Miscegenation refers to the marriage or interbreeding of races, particularly of whites with nonwhites. The Spanish equivalent is mestizaje, from which we get the Spanish term mestizo, whose English equivalents, derogatory or otherwise, include terms such as half-breed, half-caste, mulatto, or hybrid.
When the first recorded interracial marriage in U.S. history between John Rolfe and Pocahantas occurred in Virginia in April 1614, negative ideas about miscegenation had hardly formed. Afterward, opposition against miscegenation involved rejection of intimate relations between groups who were phenotypically different and of the legitimacy of mixed offspring.
Reaching a peak number of 30 in 1913, miscegenation laws then existed in Alabama, Arizona, Arkansas, California, Colorado, Delaware, Florida, Georgia, Idaho, Indiana, Kentucky, Louisiana, Maryland, Mississippi, Missouri, Montana, Nebraska, Nevada, North Carolina, North Dakota, Oklahoma, Oregon, South Carolina, South Dakota, Tennessee, Texas, Utah, Virginia, West Virginia, and Wyoming. Their statutes varied, and further confusion arose from the decisions interpreting them, especially in defining races other than white and the impossibility of formulating any general rule with regard to the (il)legitimacy of the progeny from such unions. Penalties for violation of these laws ranged from either imprisonment for a few months to a term of 10 years, or fines ranging from small sums up to $2,000, or both. These laws remained in the books until 1967, when the U.S. Supreme Court abolished them.
Although no known scientific method existed for ascertaining the difference between the blood of white and nonwhite people, frequent references in the statutes spoke to persons having varying degrees of “colored” blood. This concept gave U.S. miscegenation its most peculiar characteristic, whereby a white woman could give birth to a black child but a black woman could not give birth to a white child. The terms hypodescent or descending miscegenation refer to this latter phenomenon. In popular U.S. terminology, this is the “one-drop” rule, which defines persons with even “one drop” of African blood in their veins as “black.”
In other countries, opposition to miscegenation was less strong and persistent. In 1514, the initial prohibition in Latin America of marriages between Spaniards and Indians ended, replaced by encouragement of intermarriage in the hope that this would bring Spanish adventurers to settle permanently in the New World. Similarly, miscegenation was commonplace in the Portuguese colonies.
The French recognized interracial marriages in their Caribbean colonies until the early 18th century.
However, the famous Code noir of 1685 punished concubinage between a white man and an African slave, imposing a fine of 2,000 pounds of sugar if any progeny resulted; if the couple married, the woman was freed and the fine rescinded. Enforcement was lax in the colonies, unlike France itself, which officially prohibited interracial marriages in 1778; the ban ended after the French Revolution of 1789.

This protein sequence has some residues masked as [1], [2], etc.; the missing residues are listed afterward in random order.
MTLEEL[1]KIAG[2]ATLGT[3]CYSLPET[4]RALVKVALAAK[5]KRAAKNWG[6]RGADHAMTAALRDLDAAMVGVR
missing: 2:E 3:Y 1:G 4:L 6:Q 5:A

In colonial Africa, the French, Italians, Portuguese, and Arabs showed more tolerance toward miscegenation than the British and Germans. In the British Empire, the most widespread miscegenation occurred in South Africa, primarily the result of illicit sexual intercourse, leading to a 1927 law making extramarital relations between Europeans and Africans a punishable offense. In other British colonies, the Crewe Circular of 1909 prohibited cohabitation between government officials and “native” women.
In German Southwest Africa (GSA) in 1905, in German East Africa (GEA) in 1906, and in German Samoa in 1910, the governors enacted regulations against interracial marriages. In 1912, when the Reichstag, or German legislature, became aware of the issue of interracial unions in the colonies, it passed a resolution upholding the legality of the colonial laws.
The Arabs in colonial Africa were the most amenable to interracial marriages and concubinage. Their amenability was ameliorated by Islam, which accepts the equality of races. Equally important, due to the patriarchal nature of Arab culture, children of Arab-African unions were recognized as Arabs regardless of how dark their skin complexion was. Thus in contrast with America’s “descending miscegenation,” Arab-African miscegenation is “ascending miscegenation” because the offspring assumed the status and identity of their Arab fathers.
- Berry, Brewton. 1972. “America’s Mestizos.” Pp. 191-212 in The Blending of Races: Marginality and Identity in World Perspective, edited by N. P. Gist and A. G. Dworkin. New York: Wiley-Interscience.
- Harris, Marvin. 1964. Patterns of Race in the Americas. New York: Walker.
- Ifekwunigwe, Jayne O., ed. 2004. “MixedRace” Studies: A Reader. New York: Routledge.
- Nash, Gary. 1999. “The Hidden History of Mestizo America.” Pp. 10-16 in Sex, Love, Race: Crossing Boundaries in North American History, edited by M. Hodes. New York: New York University Press.
- Smith, John D., ed. 1993. Racial Determinism and the Fear of Miscegenation, Post-1900. New York: Garland.
- Young, Robert. 2008. Colonial Desire: Hybridity in Theory, Culture, and Race. 2nd ed. New York: Routledge.
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